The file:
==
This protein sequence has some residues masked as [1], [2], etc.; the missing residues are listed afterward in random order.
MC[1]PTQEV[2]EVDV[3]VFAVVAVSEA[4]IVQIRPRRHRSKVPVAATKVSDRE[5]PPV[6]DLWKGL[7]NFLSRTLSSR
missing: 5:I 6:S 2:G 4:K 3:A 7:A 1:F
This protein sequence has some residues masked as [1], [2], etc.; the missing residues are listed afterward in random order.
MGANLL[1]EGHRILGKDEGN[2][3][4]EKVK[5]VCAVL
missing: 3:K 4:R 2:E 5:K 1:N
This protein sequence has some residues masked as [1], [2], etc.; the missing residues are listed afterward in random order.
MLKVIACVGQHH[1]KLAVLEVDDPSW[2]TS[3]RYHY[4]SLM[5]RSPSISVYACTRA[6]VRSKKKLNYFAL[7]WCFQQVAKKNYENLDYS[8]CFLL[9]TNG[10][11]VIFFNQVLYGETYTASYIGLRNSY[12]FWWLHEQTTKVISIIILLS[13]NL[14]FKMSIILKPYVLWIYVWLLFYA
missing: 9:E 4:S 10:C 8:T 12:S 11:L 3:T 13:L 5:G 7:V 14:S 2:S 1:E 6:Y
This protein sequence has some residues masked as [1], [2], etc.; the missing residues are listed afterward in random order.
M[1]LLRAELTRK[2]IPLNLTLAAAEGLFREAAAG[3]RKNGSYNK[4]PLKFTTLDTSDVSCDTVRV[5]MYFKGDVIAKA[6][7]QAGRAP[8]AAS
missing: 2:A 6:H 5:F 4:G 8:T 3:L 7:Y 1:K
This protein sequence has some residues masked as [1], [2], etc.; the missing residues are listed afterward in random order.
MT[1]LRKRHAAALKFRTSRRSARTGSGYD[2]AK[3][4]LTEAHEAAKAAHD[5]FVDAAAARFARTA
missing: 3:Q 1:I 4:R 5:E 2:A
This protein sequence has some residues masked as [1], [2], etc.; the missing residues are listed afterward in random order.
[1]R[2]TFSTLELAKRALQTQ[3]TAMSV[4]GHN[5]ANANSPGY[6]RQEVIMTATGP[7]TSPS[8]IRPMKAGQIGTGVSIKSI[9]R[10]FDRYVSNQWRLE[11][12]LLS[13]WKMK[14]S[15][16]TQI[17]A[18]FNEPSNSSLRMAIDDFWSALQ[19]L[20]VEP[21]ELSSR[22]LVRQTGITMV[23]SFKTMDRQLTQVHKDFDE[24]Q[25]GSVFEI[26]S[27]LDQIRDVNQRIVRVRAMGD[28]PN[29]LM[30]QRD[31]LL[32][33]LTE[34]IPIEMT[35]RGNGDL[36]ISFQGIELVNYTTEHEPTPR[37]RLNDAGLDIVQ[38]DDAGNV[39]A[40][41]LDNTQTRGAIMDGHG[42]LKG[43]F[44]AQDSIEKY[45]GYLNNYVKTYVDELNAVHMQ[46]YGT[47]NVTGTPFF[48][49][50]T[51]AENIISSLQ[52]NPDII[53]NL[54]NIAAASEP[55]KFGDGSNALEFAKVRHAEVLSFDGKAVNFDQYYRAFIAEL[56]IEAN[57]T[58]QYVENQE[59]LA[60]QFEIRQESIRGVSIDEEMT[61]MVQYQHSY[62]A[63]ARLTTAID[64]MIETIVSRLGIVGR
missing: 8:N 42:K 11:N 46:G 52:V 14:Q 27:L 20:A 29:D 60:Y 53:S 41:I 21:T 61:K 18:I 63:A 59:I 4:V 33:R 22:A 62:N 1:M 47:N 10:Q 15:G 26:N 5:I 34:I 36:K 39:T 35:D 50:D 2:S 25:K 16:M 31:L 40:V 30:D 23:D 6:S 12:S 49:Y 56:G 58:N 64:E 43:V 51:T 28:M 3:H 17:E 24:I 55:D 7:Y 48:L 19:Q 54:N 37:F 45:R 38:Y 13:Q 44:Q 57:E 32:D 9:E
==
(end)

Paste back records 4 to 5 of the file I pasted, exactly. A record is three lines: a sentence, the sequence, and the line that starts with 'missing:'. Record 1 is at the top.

This protein sequence has some residues masked as [1], [2], etc.; the missing residues are listed afterward in random order.
M[1]LLRAELTRK[2]IPLNLTLAAAEGLFREAAAG[3]RKNGSYNK[4]PLKFTTLDTSDVSCDTVRV[5]MYFKGDVIAKA[6][7]QAGRAP[8]AAS
missing: 2:A 6:H 5:F 4:G 8:T 3:L 7:Y 1:K
This protein sequence has some residues masked as [1], [2], etc.; the missing residues are listed afterward in random order.
MT[1]LRKRHAAALKFRTSRRSARTGSGYD[2]AK[3][4]LTEAHEAAKAAHD[5]FVDAAAARFARTA
missing: 3:Q 1:I 4:R 5:E 2:A